Thursday 7th July:
Whilst looking at Royal Republic touring dates my other half stumbled across 2000 Trees, a rock and alternative festival nestled in the Cotswolds that I had never heard of before now, and after winning 2 free tickets we were away. After camp was made, sun cream applied and cans of lager cracked open the first act was Nervus, a punk group from Watford who played at midday on the main stage. Their short but sweet set was a joy, with the taut riffs of ‘Drop Out’ and the sumptuous hooks of ‘Jellyfish’ from their new album The Evil One particular highlights – demonstrating their knack for a melody (7/10).
Later on in the day on The Cave stage were one of my highlights of the festival, the aforementioned Royal Republic. Those irrepressible swedes were a hoot from start to finish, kicking off with ‘Fireman and Dancer’ and continuing in a blitz of raucous energy and big choruses. From the funky licks of new song ‘RATA-TATA’ to the raucous foot tapper ‘Make Love Not War’, their danceable, beefed up Franz Ferdinand-esque rock is purpose built for a crowd. Frontman Adam Grahn has stage presence to spare, even their impromptu but well received cover of Battery did not seem out of place (9/10). The headliners on the first day were early noughties pop punk botherers Jimmy Eat World, their brand of angst and teenage worry is not my cup of tea at all but the crowd seemed to enjoy it and they did indeed play ‘Sweetness’ and, the one everyone knows, ‘The Middle’ (6/10).
Friday 8th July:
The first band on my radar was the eclectic metal band Puppy, on the Axium stage at 3.30pm. A three piece from London, their 90s, alternative, stoner, Black Sabbath and pop elements make for an absorbing and inventive sound. Metal guitars, burly riffs and a 90s alt rock vibe are melded to melody – with ‘Black Hole’ a particularly enchanting earworm. I had never heard of them before but very quickly became a fan, their sound is a refreshing mixture of heaviness and pop sensibilities – with the sweet, Weezer like hooks and the glammy solo of ‘Glacial’ getting an airing. If people still bought records, these chaps would be huge (8/10).
A few hours laters, at 6pm on the main stage was Boston Manor. A rock band from Blackpool who blend emo, pop punk and modern metal into one pleasant, and Kerrang magazine friendly, package. They did not set the world alight but were decent, and their final track ‘Halo’ – with its radio friendly melodies and easily chantable chorus – went down well (6/10). Next up on the main stage, and fashionably late, was the boisterous American metal band Turnstile. Hailing from Baltimore, their sound is a mix of Punk and Thrash and, despite their lax timekeeping, they know how to put on a show. Their set was largely based on their latest album, 2021’s rather good Glow On, with the propulsive beat of ‘Blackout’, the shotgun blast of ‘Dont Play’ and the ethereal ‘Underwater Boi’ particular highlights. In between the crunching chords and ringing cowbell (more metal should have cowbell!) was playful, Freddie Mercury-like audience interaction from frontman Brendan Yates and lots of mosh pits (9/10).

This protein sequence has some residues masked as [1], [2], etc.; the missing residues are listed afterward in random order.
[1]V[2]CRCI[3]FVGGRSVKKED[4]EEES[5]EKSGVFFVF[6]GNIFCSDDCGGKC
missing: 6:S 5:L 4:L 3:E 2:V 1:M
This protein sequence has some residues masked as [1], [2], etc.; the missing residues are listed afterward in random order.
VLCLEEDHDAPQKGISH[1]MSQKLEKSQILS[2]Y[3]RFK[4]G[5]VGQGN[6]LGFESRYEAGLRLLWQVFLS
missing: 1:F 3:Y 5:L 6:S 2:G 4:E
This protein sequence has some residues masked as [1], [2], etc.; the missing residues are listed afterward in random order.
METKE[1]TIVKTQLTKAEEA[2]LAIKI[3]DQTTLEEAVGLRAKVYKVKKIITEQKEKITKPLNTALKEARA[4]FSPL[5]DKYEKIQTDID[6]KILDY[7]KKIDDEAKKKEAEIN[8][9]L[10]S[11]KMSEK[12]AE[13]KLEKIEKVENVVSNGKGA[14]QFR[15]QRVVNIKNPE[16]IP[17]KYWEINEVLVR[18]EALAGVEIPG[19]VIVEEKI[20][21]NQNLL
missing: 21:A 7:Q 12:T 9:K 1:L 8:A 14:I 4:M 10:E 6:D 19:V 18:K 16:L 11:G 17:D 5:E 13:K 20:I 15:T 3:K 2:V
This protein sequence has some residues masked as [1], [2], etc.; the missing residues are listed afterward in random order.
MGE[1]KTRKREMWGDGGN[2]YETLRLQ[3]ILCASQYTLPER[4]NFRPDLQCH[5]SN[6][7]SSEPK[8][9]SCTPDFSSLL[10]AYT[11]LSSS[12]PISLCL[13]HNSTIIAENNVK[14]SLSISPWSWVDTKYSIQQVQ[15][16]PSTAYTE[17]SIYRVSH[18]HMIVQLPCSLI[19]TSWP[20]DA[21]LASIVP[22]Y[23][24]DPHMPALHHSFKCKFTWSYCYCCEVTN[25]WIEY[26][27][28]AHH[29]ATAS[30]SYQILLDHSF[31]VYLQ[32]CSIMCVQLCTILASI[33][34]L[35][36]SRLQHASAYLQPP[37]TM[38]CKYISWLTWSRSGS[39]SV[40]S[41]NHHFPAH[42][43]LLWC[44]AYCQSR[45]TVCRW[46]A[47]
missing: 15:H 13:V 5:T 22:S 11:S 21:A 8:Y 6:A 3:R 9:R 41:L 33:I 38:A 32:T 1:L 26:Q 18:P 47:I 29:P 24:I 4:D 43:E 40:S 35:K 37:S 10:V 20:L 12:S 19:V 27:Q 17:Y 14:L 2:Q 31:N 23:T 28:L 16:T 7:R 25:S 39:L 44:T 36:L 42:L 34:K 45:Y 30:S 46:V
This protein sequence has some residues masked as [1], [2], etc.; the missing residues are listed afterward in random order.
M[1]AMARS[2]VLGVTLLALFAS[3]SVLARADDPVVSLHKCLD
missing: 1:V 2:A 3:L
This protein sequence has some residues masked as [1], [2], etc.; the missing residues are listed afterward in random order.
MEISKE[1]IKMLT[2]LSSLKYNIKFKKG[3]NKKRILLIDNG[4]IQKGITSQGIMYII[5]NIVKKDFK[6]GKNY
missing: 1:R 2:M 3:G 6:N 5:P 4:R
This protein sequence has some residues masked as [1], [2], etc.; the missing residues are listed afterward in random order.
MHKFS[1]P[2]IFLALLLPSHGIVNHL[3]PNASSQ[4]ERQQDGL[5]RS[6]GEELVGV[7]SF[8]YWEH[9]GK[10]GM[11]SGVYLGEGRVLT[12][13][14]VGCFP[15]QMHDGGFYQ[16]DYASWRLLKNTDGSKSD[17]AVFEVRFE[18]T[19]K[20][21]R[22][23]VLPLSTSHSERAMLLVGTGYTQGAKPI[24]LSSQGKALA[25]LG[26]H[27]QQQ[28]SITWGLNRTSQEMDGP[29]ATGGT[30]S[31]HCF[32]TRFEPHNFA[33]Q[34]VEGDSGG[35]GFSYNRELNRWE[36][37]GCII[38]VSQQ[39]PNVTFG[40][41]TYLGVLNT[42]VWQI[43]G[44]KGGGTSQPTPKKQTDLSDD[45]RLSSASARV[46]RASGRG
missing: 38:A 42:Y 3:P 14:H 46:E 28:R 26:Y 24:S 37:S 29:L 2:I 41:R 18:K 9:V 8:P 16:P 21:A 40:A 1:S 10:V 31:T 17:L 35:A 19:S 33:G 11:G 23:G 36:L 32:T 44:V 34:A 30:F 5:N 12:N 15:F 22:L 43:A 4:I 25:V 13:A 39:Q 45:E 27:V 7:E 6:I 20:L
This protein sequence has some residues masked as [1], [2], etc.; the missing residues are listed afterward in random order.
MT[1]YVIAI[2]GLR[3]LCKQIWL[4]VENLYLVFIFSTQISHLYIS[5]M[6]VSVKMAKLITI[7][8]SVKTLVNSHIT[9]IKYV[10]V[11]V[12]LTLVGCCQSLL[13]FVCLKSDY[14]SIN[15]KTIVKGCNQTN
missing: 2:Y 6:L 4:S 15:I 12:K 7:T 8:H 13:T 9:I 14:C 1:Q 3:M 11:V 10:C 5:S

Saturday 9th July:
Nestled amongst the trees was the serene looking Forest Sessions stage, and gracing it at midday to a relaxed and mostly hungover crowd was Masca. A trio from Bristol, their set was brief and it was a strictly heads down and straight to business affair. Despite the minimal chatter the newcomers were a nice surprise with their feisty, Skunk Anansie and Garbage influenced sound and the lead singer’s powerful voice (6/10). Later on, in the thankfully still shaded forest stage was Ginger Wildheart and The Sinners. Despite Ginger’s geordie roots his new band specialise in good ol’ fashioned, American rock n roll. They have not released any albums yet and sadly they did not play any of Ginger’s past work, but their boogie woogie, southern rock sound sparked some life into the crowd (7/10).
Over at the main stage just before 6pm, were the rowdy, beer loving, Australian punks The Chats. As none of their tracks go past the three minute mark, they blitzed through a jammed pack set with gleeful abandon. It was a visceral experience, with ‘Drunk and Disorderly’, ‘Dine n Dash’ and ‘Identity Theft’ exploding out of the amps – they even blasted through a cover of ‘Rock and Rock all Nite’. They are an anarchic throwback and played with great gusto, but you feel their sound and style is better suited to a smaller, packed to the gills, venue (7/10).
With the sun’s heat finally abating, Saturday’s headliners Idles were upon us and boy were they good – the English punk band were full of energy and a sense of purpose. Seething with rage and bounding round the stage, the guitarist doing so in a dress, whilst reeling through fan favourites like the aggressive ‘Colossus’ and ‘Mr. Motivator’. They possessed a similar self righteous anger to Rage Against The Machine in their prime; nakedly political and pissed off at everything but still hopeful. From the primal beat of ‘Grounds’ to the bouncy ‘I’m Scum’ – the atmosphere was electric and the audience had lost none of their pep, with swirling pits and crowdsurfing aplenty. They even managed to squeeze in a singalong to ‘Nothing Compares 2 U’ and that god awful Mariah Carey Christmas song (9/10).